3. You have to be able to “say how it feels” in small phrases so that you can spit out a three-minute technical explanation of what’s wrong and how to fix it in three syllables.
    Being a coxswain is not easy. It looks easy because all you see on race day is the little guy yelling. It seems easy because nine coaches out of ten are ex-rowers who have little to no idea how to teach the position, because they never paid any attention to their coxswains in school or on their club team and so just expect the little people to pick it up through osmosis. It looks easy because a great many colleges don’t have good coxswains because they boat by size and not intelligence, leaving you with the little girl/boy who has no sense of what it’s like to be an athlete or compete at anything.

Being a coxswain is not being a cheerleader. No coxswain worth the name says “come on, guys!” or “who wants it more?” or “pull!” or any of that crap. You’re not the little guy that yells, “stroke, stroke, stroke” either.

It’s hard damn work being a coxswain, at least if you want to be a good one. You do your homework. You learn who’s in your boat and who the opponents are, and you learn how to exploit that knowledge.

If you’re looking for an easy way to the Olympics, coxing ain’t it.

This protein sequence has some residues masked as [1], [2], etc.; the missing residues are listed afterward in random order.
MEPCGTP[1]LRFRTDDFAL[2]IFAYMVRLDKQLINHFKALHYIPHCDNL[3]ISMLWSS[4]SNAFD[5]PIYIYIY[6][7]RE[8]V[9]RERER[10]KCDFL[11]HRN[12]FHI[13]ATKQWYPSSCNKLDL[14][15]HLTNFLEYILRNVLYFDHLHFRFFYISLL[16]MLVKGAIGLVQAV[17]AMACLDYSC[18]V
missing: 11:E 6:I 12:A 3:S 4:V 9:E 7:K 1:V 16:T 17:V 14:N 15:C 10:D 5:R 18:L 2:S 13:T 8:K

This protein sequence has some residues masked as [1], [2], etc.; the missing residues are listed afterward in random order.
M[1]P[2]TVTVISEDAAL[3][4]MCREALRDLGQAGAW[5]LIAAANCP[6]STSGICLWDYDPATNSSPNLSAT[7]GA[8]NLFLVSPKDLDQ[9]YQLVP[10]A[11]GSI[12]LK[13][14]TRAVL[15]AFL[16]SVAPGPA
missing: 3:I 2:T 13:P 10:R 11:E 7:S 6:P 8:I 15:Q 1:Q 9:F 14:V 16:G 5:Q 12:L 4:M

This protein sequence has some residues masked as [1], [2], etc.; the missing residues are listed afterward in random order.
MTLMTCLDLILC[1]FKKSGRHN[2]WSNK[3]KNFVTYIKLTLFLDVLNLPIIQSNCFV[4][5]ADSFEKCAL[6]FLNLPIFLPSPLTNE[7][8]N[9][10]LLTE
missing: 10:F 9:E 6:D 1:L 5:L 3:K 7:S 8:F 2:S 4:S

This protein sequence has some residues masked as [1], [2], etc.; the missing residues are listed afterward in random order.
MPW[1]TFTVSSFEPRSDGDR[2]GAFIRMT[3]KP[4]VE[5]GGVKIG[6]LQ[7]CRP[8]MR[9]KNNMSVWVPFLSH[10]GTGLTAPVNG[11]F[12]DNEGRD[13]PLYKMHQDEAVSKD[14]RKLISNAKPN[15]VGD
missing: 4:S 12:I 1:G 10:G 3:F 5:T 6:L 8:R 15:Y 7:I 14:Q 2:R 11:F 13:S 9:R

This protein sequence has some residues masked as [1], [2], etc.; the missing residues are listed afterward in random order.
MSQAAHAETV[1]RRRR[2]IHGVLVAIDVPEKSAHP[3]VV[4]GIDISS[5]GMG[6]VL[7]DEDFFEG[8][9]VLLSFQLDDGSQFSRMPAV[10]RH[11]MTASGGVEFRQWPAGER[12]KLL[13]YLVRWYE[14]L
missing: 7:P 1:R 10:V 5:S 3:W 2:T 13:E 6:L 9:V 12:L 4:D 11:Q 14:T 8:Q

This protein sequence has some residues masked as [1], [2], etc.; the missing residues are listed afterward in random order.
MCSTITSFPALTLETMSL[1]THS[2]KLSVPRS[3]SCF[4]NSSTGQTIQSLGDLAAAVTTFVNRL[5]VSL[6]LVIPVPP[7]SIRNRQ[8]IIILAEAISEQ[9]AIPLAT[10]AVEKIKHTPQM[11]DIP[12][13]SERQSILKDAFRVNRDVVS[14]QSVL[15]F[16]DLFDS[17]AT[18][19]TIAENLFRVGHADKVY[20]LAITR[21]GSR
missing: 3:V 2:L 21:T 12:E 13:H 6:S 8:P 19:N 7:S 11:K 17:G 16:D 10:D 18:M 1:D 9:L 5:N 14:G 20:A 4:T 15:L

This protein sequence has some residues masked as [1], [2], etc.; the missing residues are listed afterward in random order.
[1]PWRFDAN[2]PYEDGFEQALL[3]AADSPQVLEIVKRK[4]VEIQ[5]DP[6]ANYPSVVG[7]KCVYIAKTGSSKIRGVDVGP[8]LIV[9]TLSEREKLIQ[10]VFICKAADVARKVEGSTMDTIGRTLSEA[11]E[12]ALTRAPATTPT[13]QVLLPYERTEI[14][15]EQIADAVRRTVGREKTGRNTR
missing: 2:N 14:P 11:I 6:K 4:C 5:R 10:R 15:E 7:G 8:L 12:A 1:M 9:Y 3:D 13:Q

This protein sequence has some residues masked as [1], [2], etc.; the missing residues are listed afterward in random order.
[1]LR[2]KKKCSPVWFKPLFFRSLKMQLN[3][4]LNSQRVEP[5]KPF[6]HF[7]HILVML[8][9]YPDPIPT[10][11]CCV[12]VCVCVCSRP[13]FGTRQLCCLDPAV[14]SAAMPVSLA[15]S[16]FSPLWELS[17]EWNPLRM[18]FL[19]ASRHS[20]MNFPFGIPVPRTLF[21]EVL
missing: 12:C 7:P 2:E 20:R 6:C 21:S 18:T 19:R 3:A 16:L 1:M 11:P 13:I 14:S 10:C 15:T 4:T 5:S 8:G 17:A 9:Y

To answer rockle’s question – that’s exactly what I meant.

And thanks, all, for the insight.

I got to be a coxswain at college when a guy came up to me at a party and asked me how much I weighed. After I told him, he asked if I wanted to be a coxswain. After I said sure, he asked it I wanted to go back to his room. I said no. So, for him, it wasn’t much of a pick-up line, but for me, well, it got me in a boat with eight very good looking guys!

However, it was a lot of work, and until I mastered the steering, it was quite an adventure. I only practiced with the team, though. Their regular coxswain, who weighed 15 pounds less than me, couldn’t make it to practice several days a week, so I filled in for him. If I could have dropped 5 pounds, the coach said he’d let me race, but that never happened. Now I wish I taken the opportunity to learn to row better (I went out a few times with the women’s team so I would better understand all the terms and whatnot). Who knows, maybe rowing will be my mid-life sport.